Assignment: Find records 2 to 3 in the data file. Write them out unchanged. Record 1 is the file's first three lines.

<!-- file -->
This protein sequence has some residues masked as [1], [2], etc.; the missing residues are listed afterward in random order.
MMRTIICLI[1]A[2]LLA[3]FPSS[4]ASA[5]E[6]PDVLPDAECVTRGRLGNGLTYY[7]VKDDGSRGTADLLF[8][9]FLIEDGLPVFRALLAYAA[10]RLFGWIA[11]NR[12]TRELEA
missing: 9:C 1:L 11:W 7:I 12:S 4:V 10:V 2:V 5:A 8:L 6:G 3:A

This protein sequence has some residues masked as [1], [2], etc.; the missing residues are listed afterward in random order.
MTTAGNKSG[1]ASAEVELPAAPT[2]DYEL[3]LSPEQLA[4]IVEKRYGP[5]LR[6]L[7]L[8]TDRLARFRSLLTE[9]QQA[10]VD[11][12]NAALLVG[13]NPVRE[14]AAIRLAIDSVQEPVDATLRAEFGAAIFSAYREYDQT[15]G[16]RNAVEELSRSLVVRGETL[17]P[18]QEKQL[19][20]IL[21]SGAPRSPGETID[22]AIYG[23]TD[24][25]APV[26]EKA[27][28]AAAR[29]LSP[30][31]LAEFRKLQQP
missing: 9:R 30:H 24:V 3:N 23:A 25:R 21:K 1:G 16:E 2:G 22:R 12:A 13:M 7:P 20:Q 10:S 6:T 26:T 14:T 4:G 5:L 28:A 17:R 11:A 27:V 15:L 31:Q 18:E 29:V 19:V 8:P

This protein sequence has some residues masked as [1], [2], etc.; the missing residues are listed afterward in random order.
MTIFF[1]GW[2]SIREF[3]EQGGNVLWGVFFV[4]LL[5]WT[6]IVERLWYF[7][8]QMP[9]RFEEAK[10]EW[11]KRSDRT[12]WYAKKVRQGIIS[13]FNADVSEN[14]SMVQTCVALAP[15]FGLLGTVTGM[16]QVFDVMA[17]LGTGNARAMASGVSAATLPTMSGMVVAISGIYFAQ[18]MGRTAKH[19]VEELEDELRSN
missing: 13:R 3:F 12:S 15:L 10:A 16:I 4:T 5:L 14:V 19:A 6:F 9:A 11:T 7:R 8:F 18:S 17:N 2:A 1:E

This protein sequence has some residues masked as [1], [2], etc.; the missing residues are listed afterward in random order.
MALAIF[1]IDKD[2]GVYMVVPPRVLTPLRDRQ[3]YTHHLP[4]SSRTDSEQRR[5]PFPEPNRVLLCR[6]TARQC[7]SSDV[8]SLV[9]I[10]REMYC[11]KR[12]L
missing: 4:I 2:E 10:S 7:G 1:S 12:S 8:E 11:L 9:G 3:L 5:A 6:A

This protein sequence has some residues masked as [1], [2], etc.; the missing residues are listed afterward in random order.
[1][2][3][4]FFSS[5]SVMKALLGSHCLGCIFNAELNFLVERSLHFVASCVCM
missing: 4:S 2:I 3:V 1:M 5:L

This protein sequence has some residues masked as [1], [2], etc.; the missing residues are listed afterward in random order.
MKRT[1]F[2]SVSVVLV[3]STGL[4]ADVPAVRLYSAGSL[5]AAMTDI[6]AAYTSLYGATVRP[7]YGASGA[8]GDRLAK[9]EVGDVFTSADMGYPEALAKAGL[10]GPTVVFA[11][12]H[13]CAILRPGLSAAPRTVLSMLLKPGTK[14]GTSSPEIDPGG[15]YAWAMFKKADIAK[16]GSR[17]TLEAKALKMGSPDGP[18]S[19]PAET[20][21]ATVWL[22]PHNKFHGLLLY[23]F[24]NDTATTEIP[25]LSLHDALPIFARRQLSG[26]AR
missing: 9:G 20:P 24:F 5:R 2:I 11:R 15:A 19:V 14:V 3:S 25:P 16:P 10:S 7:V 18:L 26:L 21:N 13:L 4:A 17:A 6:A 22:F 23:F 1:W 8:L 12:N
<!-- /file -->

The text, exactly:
This protein sequence has some residues masked as [1], [2], etc.; the missing residues are listed afterward in random order.
MTTAGNKSG[1]ASAEVELPAAPT[2]DYEL[3]LSPEQLA[4]IVEKRYGP[5]LR[6]L[7]L[8]TDRLARFRSLLTE[9]QQA[10]VD[11][12]NAALLVG[13]NPVRE[14]AAIRLAIDSVQEPVDATLRAEFGAAIFSAYREYDQT[15]G[16]RNAVEELSRSLVVRGETL[17]P[18]QEKQL[19][20]IL[21]SGAPRSPGETID[22]AIYG[23]TD[24][25]APV[26]EKA[27][28]AAAR[29]LSP[30][31]LAEFRKLQQP
missing: 9:R 30:H 24:V 3:N 23:A 25:R 21:K 1:G 16:E 2:G 22:R 12:A 13:M 7:P 20:Q 10:S 6:T 26:T 14:T 4:G 5:L 28:A 17:R 11:A 27:V 15:L 31:Q 18:E 29:V 19:V 8:P

This protein sequence has some residues masked as [1], [2], etc.; the missing residues are listed afterward in random order.
MTIFF[1]GW[2]SIREF[3]EQGGNVLWGVFFV[4]LL[5]WT[6]IVERLWYF[7][8]QMP[9]RFEEAK[10]EW[11]KRSDRT[12]WYAKKVRQGIIS[13]FNADVSEN[14]SMVQTCVALAP[15]FGLLGTVTGM[16]QVFDVMA[17]LGTGNARAMASGVSAATLPTMSGMVVAISGIYFAQ[18]MGRTAKH[19]VEELEDELRSN
missing: 13:R 3:F 12:S 15:L 10:A 16:I 4:T 5:L 14:V 19:A 6:F 9:A 11:T 7:R 8:F 18:S 17:N 2:A 1:E